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Queer Eye’s Antoni Porowski Shares His Secret to Stress-Free Meal Prep

The food and wine connoisseur talks about how to take the stress out of cooking.

Photo Credit: Paul Brissman
Photo Credit: Paul Brissman

If you could have one person teach you how to cook, there’s good reason to want that person to be Antoni Porowski. A beloved star of Netflix’s Queer Eye, Porowski helps his audience feel more confident in the kitchen with his easy and fun approach. Before appearing on television, Porowski worked as a busboy at a Polish restaurant in Montreal, and later headed to New York City to manage BondSt Sushi.  Things started to take off when he became the personal chef for Ted Allen —the original food expert on Queer Eye. Porowski’s passion and determination paid off when he was cast in the revival of the show in 2018. Now, you can visit his restaurant The Village Den in New York, or whip up one of his dishes at home from his new cookbook, Antoni in the Kitchen, which features weeknight “healthyish” meals with fewer than five ingredients and perfect recipes for entertaining. 

Porowski shares with Thrive the power of food and its ability to bring people together, how to feel purposeful every day, and how you can stress less in the kitchen.

Thrive Global:  What do you do when you wake up? 

Antoni Porowski: I drink a tall glass of water followed by a cold brew, black, on ice, and head to the gym.

TG:  What gives you energy?

AP: Coffee and focusing on whatever task is at hand. When I’m actively involved, be it a shoot day, interview, or press, staying engaged keeps me going and feeling like I have a purpose.

TG:  What is an easy way to get ready for an impromptu gathering?

AP: I prepare a board of either charcuterie and cheese or crudités and dips. That way, when guests arrive, they have something to munch on while I prepare dinner.

TG:  Many people feel stressed out about cooking. How can we help people get more comfortable in the kitchen?

AP: Think about the intention of what you’re doing. Who are you cooking for? Why is it important? Focus on gratitude and being of service. It gets me excited to want to take care of my guests, be it family, friends, or a work-related function.

TG:  Are you a fan of meal prep? 

AP: Totally. I stick to proteins like chicken, roasted veggies, and grains. I keep them in separate containers so I can mix and match. 

TG:  How can we make work lunches more exciting?

AP: Play with adding nuts for added crunch, or raw veggies like carrot ribbons or zucchini.

TG: What are the main tools that every home chef needs? 

AP: A sharp chef’s knife, a paring knife, large metal bowls for mixing and tossing, and good heavy-bottomed pans to prevent unnecessary burning.

TG: How can we prep our kitchen to make it easier to prepare meals?

AP: I keep lots of glass jars, and wash my plastic takeout containers. Learning time management also helps cut down meal prep: Start with cooking your grains because they take the longest, and while you’re preparing chicken breasts on a pan, your veggies should be roasting in the oven.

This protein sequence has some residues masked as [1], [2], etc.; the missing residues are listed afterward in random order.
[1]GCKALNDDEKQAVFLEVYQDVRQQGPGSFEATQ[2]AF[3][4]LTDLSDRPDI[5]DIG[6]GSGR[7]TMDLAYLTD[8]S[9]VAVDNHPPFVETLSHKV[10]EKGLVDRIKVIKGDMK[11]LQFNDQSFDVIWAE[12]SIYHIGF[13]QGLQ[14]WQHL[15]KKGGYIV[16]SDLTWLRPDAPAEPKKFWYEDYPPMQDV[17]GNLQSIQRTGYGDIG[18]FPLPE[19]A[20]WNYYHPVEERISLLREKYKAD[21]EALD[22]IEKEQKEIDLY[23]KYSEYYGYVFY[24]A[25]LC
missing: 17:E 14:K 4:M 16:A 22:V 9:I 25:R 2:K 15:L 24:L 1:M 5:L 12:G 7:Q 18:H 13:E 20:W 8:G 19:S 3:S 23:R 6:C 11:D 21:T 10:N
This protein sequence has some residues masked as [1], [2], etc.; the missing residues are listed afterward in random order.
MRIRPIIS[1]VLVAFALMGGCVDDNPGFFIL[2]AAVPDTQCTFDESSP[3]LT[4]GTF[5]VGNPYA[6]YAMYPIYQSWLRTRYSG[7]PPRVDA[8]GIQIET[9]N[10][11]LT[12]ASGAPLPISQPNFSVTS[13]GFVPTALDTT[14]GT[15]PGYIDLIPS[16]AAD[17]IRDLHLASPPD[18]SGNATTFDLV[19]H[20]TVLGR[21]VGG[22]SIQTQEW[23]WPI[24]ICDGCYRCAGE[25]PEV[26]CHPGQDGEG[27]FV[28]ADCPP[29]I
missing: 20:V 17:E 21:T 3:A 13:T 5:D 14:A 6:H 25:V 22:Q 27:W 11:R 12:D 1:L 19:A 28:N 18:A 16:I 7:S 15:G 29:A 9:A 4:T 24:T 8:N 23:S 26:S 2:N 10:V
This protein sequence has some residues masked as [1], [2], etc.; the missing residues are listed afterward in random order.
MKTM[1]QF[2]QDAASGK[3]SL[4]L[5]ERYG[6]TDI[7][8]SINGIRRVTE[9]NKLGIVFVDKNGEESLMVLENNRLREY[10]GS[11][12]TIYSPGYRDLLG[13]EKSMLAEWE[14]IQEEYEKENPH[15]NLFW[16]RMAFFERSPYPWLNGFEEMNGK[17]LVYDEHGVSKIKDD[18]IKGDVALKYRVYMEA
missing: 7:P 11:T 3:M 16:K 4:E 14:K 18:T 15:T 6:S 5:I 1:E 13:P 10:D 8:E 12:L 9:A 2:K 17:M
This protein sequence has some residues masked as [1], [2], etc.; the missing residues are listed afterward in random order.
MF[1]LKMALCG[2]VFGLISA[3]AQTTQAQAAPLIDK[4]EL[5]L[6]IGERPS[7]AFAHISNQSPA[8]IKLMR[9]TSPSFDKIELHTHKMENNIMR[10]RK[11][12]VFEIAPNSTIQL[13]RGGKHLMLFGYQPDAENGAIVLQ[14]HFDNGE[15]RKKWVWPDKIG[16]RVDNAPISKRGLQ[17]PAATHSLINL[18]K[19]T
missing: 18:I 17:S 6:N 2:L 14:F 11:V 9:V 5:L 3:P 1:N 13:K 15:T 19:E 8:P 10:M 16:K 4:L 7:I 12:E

TG: What is your relationship with technology?

AP: I struggle with it, to be perfectly honest. Some nights I’m good at putting my phone away. When I bring my laptop out, I’m less likely to waste time, and it’s a good way to stay off Instagram, which I’m so used to accessing from my phone. My laptop keeps me focused on the work I actually need to do.

TG:  How do you take time for self-care?

AP: A few weeks ago, I started guided 10-minute morning meditations with Headspace and it’s changed everything for me. I feel better prepared to deal with stress and anxiety throughout the day.

TG:  Can you tell us a time you went from surviving to thriving? How did you overcome it?

AP: When I first moved to New York, I was broke and spending most of my hours at school. My solace came from preparing dinners for myself and my roommates every night I could. It allowed us time to connect and vent about our days, as well as the chance to be in the kitchen focusing on the mouths I was feeding instead of myself. That was a big lesson for me. 

TG: When was the last time your felt burned out?

AP: When I was saying yes to everything, to every job opportunity that came my way, I spread myself too thin. I realized I wasn’t performing well at work events, and wasn’t having any down time or just plain fun with friends. 

TG:  What brings you optimism?

AP: Speaking to young kids and university students. They remind me of where I was at that age and they offer me hope for a better tomorrow.

TG: What is the best advice you’ve received?

AP: Be gentle with yourself.

TG: What is a quote that makes you thrive?

AP: I am enough, I have enough.

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People look for retreats for themselves, in the country, by the coast, or in the hills . . . There is nowhere that a person can find a more peaceful and trouble-free retreat than in his own mind. . . . So constantly give yourself this retreat, and renew yourself.

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